By Leonard Peltier:
15 June 2011
Greetings to all my friends and compatriots,
Everyone it seems knows something about Geronimo Pratt. To all of us, to every human being on the planet, he was a beacon of principle that we should all aspire to emulate. To those directly involved in the struggle, he was one of those gifted, tough as nails warriors who not only had the vision to know what was right, but the strength and courage to stick to his convictions no matter the cost. When he had to be, he was a terror to his enemies.
To me, he was a friend and an ally. I met him in jail of course, so many years ago. He always had so much of my respect.
He gave his all to the fight for liberation, justice, and equality. His effectiveness as a man and a leader can be measured by the extent to which the enemies of justice and equality went to in order to try and silence him. It wasn’t enough to frame him for murder. It wasn’t enough to flush twenty six years of his life down a hell hole. No, they had to take those closest to him as well. But even the simultaneous losses of his freedom and the lives of his wife and unborn child could not break him. All the lies and injustice they could muster could not subdue such greatness. The combined resources of the FBI, Los Angeles police, and the L.A. District Attorney’s office couldn’t defeat him. What those in power did not understand was that Geronimo Ji Jaga Pratt was no ordinary man. He was a giant among men and remained focused during the most trying times. What they did not comprehend was that you can jail the warrior but not his ideas, not his strength, nor his affect on others.
No one would have blamed him if after twenty six years in jail he wanted to live a private life and age gracefully. True to his nature he continued to be a light in the darkness, fighting for human rights until his death. He gave everything to the issues which he held most dear. In doing so he inspired generations of young people who carry on his legacy.
Perhaps it is fitting that this statement is being prepared on the anniversary of his false conviction being vacated. With that in mind, now that I think about it, this can and should be a time of celebration. Rather than mourn a loss of such magnitude, let us rejoice that we were blessed with such a presence to begin with.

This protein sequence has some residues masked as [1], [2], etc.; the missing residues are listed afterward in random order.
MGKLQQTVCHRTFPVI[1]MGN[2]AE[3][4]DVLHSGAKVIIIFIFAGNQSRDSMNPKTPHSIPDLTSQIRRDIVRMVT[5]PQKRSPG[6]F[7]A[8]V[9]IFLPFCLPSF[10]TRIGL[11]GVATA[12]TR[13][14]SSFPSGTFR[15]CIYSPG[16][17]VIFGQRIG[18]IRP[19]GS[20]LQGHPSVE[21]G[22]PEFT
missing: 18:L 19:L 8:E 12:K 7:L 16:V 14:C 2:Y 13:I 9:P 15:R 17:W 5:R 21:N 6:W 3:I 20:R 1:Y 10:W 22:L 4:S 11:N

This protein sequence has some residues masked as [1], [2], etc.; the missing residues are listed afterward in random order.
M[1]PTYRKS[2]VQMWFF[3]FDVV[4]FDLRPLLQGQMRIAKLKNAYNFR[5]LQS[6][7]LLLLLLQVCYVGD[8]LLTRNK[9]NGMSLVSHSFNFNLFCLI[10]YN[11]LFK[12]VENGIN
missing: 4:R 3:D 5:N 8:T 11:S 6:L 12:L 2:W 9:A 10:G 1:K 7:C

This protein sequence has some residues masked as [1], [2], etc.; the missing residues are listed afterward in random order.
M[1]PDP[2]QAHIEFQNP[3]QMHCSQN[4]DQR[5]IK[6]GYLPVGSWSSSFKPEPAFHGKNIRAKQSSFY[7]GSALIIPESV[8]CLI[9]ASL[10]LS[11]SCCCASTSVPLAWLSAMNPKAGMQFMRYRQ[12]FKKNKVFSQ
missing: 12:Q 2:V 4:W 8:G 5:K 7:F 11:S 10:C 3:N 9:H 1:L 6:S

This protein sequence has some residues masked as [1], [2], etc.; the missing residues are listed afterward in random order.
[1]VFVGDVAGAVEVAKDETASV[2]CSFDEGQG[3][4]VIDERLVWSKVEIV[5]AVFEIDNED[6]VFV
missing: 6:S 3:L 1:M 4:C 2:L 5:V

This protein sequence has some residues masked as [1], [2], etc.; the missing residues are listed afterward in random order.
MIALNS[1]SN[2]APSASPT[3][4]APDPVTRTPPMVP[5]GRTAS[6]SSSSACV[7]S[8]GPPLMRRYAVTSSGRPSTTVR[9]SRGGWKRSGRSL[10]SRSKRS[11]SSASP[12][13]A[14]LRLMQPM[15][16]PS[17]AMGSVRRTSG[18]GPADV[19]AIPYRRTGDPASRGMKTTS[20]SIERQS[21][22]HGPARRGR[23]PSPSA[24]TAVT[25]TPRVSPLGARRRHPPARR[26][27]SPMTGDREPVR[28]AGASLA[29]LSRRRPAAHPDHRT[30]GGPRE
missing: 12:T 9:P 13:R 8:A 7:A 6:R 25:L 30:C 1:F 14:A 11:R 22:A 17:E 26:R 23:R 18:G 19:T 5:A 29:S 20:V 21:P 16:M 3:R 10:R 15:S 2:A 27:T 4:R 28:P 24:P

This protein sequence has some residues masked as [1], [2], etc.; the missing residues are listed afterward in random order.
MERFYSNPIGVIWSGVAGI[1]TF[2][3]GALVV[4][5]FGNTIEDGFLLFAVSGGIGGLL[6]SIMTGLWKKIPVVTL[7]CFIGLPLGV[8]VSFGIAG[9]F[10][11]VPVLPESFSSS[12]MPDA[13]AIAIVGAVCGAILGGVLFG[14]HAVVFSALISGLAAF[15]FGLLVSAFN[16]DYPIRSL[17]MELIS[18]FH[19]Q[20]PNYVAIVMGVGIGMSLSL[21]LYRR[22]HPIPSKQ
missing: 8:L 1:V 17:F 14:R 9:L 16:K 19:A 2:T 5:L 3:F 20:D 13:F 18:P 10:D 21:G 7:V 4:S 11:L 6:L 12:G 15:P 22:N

The history of mankind is not written by corrupt governments or their shadow agencies, it is formed by greatness of spirit and strength of mind. This is why Elmer Pratt will always be remembered and honored as a prophet and perhaps even a saint to his people. I know wherever he is, he is speaking truth to power, and rallying spirits to his cause.
This was not a spark that died! He was a fuse, igniting a series of events that we have yet to fully understand. I am certain in the fullness of time he will be celebrated while those who opposed him and their descendants will hang their heads in shame. It is this knowledge that makes me smile, and weep tears of great appreciation. So raise your hands, raise your hearts, raise your voices. Give thanks to Wankan Tanka that such a Titan walked amongst us. Never forget this incendiary spirit that opened minds and knocked down walls. Say his name with reverence, for he represents the very best of us all, and in that he will live forever.
In the Spirit of Crazy Horse… Doksha,
Geronimo Ji Jaga Pratt (September 13, 1947 – June 2, 2011), born Elmer Pratt, was a high ranking member of the Black Panther Party. The Federal Bureau of Investigation targeted him in a COINTELPRO operation, which aimed to “neutralize Pratt as an effective BPP functionary.” Pratt was falsely accused, tried and convicted of the kidnap and murder of Caroline Olsen in 1972, and spent 27 years in prison, eight of which were in solitary confinement. Pratt was freed in 1997 when his conviction was vacated. He was working as a human rights activist up until the time of his death. Pratt was also the godfather of the late rapper Tupac Shakur. He died of a heart attack in his adopted country, Tanzania, on June 2, 2011.